I imagine the Spanish must wonder about these Brits who have come to live here. They appear to show no interest in getting to know the culture and the language, travel, history, the food and the drink (beyond cerveza and wine in a carton), the politics and the social life of the Spaniards, their family and their education. Not for them the traditions, handicrafts, misas, matanzas and toreo. The only thing that appears to interest these funny new neighbours (so must think the Spanish) is their extraordinary hang-up on charity... and not even on human charities: the nuns, the poor, the disabled and the weak. Just the dogs and cats.
The thing about animals is simple: you can talk to them in English. They won't mind.
There was a time a few years back when the entire corporation of a town hall in Alicante was arrested for the usual fraud so common in those small towns with too many builders, rural land and eager clients, and just one councilor escaped, making him suddenly the acting mayor. This worthy was an Englishman (cynically stuck on the lista to make up the numbers and get a few extra votes for the party in question from the extranjeros). His department in the ayuntamiento was 'doggies and moggies' and he spoke not a word of Spanish. On hearing the thrust of the eight-hundred page report, the Judge, once someone had slapped him hard on the back a few times finally managing to dislodge a lump of tostada con tomate from his tubes, ordered the arrested to be sent back to their town hall. 'ASAfuckingP', added the beak, thus breaking a judicial tradition that has lasted centuries in Spain.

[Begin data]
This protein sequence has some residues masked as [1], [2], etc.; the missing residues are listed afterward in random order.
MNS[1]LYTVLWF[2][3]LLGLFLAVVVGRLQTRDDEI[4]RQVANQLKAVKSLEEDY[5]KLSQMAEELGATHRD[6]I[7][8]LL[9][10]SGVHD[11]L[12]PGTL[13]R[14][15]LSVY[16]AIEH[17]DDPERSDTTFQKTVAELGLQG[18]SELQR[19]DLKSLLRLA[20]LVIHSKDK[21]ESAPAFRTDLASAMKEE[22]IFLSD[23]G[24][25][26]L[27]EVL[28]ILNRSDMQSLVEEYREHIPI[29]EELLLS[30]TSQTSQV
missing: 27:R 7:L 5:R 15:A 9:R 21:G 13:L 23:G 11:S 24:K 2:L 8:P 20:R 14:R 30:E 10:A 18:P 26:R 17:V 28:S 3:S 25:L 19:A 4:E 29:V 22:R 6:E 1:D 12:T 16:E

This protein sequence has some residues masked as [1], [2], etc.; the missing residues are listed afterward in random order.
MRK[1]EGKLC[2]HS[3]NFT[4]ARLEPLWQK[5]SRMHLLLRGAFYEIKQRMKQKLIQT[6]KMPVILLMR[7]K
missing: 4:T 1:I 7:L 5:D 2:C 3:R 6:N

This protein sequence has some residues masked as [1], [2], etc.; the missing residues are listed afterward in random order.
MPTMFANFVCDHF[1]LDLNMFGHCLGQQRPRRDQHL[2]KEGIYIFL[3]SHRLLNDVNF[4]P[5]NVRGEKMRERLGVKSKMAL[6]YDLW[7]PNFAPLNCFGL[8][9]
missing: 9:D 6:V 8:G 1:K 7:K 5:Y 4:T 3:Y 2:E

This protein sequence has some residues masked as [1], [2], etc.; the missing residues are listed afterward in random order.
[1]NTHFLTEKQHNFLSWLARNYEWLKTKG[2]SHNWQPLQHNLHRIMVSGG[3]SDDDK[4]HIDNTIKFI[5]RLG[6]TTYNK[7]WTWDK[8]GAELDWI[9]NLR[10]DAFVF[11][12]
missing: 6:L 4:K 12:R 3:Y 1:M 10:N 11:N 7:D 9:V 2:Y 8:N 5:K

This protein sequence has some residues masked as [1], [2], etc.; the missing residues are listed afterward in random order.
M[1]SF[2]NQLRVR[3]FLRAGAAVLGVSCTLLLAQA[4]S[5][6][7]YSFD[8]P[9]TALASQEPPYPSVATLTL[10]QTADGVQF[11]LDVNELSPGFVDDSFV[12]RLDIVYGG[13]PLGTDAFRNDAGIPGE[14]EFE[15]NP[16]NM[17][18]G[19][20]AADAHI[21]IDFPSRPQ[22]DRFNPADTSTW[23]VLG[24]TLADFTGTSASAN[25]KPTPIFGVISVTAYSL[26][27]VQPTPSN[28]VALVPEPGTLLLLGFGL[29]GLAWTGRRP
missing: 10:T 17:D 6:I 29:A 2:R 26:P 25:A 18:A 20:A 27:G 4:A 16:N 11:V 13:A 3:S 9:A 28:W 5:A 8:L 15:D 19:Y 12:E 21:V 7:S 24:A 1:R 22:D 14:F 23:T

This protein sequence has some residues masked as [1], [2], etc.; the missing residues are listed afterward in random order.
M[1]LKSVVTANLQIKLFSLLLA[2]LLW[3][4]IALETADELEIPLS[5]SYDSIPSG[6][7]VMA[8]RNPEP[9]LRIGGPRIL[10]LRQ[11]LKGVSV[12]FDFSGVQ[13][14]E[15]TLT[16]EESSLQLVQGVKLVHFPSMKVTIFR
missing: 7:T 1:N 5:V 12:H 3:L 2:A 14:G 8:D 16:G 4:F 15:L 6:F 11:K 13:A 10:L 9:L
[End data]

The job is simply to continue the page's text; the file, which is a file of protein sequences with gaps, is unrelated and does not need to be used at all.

The local dog charity in Mojácar, whose job is essentially to look after Spanish abandoned dogs, reportedly spent 145,000 euros last year - which all came in contribution from the extranjeros. Mostly items sold in a charity-store for a euro or two. Not only the dogs and cats benefited from this British largesse, the owner of the shop got a bloody good rent as well. The local mayoress has now ceded a new shop for the charity. No doubt for charitable reasons.
What is it about the local dogs here that ignites our cold British passion? Poisoned, garroted, abandoned, tortured and starved?
So the ladies in Albox. One of them, who gets the headline, has thirty three dogs in her home. Just imagine that for a moment. The report begins by huffily pointing out that the British 'if they don't respect animals more than we Spanish do, at least approach them in a different and more organised way'. Whatever that means. Well, we don't string them up in the campo with just a sausage roll full of poison for company.